They may be new to the force, but the presence of two OPP summer students on the streets of Fort Frances still will percolate throughout the community, preventing crime and providing role models for youths.
“It’s good knowing you’re making an impact on children,” said Hailey Clendenning. “[And] knowing that you’re doing a good thing for your community, and helping a lot of people and making sure that the whole town is safe.”
Clendenning and Sam Berube, both going into Grade 11 at Fort High this fall, have been on the job since June 26 when they assisted at an OPP summer camp at Sunny Cove, setting up activities and mentoring the attendees.
More recently, the pair have been cycling around town handing out “positive tickets,” along with coupons for free ice cream from the Sorting Gap Marina, to youngsters who are wearing their helmets during bike rides.
“We don’t give out any warnings, we just encourage them,” Berube noted.
“If they’re with their friend and their friend’s wearing a helmet and we give a positive ticket, they’ll see that and they’ll want one so they’ll wear be wearing their helmet [next time],” he reasoned.
The extra presence for the OPP is an absolute asset—even just a few weeks into their summer jobs, said local Cst. Anne McCoy.
“They’re out flying the colours for us,” she explained. “If we can educate and do preventative policing, then that helps us reduce the calls for service.”
Clendenning and Berube also will be performing traffic surveys this summer to check how many drivers come to a complete stop at stoplights and stop signs, and how many are using cellphones when they’re supposed to be focused on driving.
“Quite often if people see them out doing the traffic surveys . . . then that’s education in itself, public awareness,” Cst. McCoy remarked.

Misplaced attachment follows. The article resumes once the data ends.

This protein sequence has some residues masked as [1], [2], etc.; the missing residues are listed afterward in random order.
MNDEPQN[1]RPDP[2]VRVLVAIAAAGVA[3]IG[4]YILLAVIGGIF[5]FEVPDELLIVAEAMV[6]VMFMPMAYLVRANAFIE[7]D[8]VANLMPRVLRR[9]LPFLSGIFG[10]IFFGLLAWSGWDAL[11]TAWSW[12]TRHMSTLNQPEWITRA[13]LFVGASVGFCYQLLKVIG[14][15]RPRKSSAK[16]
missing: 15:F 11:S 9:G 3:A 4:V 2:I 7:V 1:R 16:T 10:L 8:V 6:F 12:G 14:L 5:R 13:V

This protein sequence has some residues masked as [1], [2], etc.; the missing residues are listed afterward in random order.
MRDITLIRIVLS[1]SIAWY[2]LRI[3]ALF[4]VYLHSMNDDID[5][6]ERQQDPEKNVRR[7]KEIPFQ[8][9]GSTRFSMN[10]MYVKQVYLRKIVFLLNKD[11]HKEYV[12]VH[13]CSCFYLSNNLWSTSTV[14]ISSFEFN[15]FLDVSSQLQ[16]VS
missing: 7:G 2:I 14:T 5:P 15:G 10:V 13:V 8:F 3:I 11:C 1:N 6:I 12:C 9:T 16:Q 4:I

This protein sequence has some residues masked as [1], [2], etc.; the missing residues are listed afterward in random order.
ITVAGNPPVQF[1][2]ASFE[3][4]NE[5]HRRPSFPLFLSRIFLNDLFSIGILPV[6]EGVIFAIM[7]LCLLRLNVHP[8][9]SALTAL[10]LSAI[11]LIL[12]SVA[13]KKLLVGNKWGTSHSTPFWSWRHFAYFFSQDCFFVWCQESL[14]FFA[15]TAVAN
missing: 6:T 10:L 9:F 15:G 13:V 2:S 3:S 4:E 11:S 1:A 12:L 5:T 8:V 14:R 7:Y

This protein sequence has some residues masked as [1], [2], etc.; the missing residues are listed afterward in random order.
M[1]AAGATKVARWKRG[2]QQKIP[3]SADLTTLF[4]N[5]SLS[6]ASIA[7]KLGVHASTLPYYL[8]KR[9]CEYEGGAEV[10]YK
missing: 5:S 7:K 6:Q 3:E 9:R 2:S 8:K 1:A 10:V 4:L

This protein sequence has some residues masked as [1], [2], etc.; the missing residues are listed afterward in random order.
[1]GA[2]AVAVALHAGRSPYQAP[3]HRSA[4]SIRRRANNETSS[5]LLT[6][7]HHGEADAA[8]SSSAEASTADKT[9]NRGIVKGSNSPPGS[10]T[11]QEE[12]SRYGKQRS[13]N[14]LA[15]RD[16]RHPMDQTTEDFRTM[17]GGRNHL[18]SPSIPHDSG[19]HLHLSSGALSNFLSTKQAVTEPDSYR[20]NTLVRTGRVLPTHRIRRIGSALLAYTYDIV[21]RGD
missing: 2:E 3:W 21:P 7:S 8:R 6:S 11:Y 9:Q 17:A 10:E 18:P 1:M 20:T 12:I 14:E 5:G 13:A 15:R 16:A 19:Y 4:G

Meanwhile, the eight-week summer job already is providing insight into policing for Clendenning and Berube, who are both considering it as a career.
“There’s a lot of stuff you have to do,” Clendenning said. “You’ve got to be really organized and be prepared, and make sure that you’re doing everything how you should be and not making very many mistakes.
“My favourite part is learning all the new things, and being able to meet the staff and learning a lot from them,” she added.
“I like being in an environment where this could be a possible career for me,” said Berube. “I like the fact that we are influencing kids to become better at bike safety and being positive role models.”
Both have expressed a desire for mentorship from OPP staff, noted Cst. McCoy, and she is prepared to make that happen.
“I’m going to push them beyond their comfort level,” she pledged.
In addition to working directly with the community, the students will be creating public service announcements and posters, as well as updating the websites for the Rainy River District Community Policing Committee and Seniors and Law Enforcement Together (S.A.L.T.)
They also have been planning bike rodeos throughout the district, including one tomorrow in Rainy River and one here Friday at the Memorial Sports Centre.
And if you see a “lock it or lose it” sticker on your car in the coming weeks, that means the students have found you to be a little too trusting in your door-locking habits.
The program “encourages people to lock their vehicles to help prevent them from crime and victimization,” Berube explained.
“It incorporates preventing crime through public awareness.”
“[Theft] can happen anywhere,” added Clendenning.
While both are hoping their job will help them make decisions about the future, they might not have time to think about that until the summer is nearly over.
“There’s not going to be any downtime for them this year at all,” said Cst. McCoy.
“They’re going to be going non-stop.”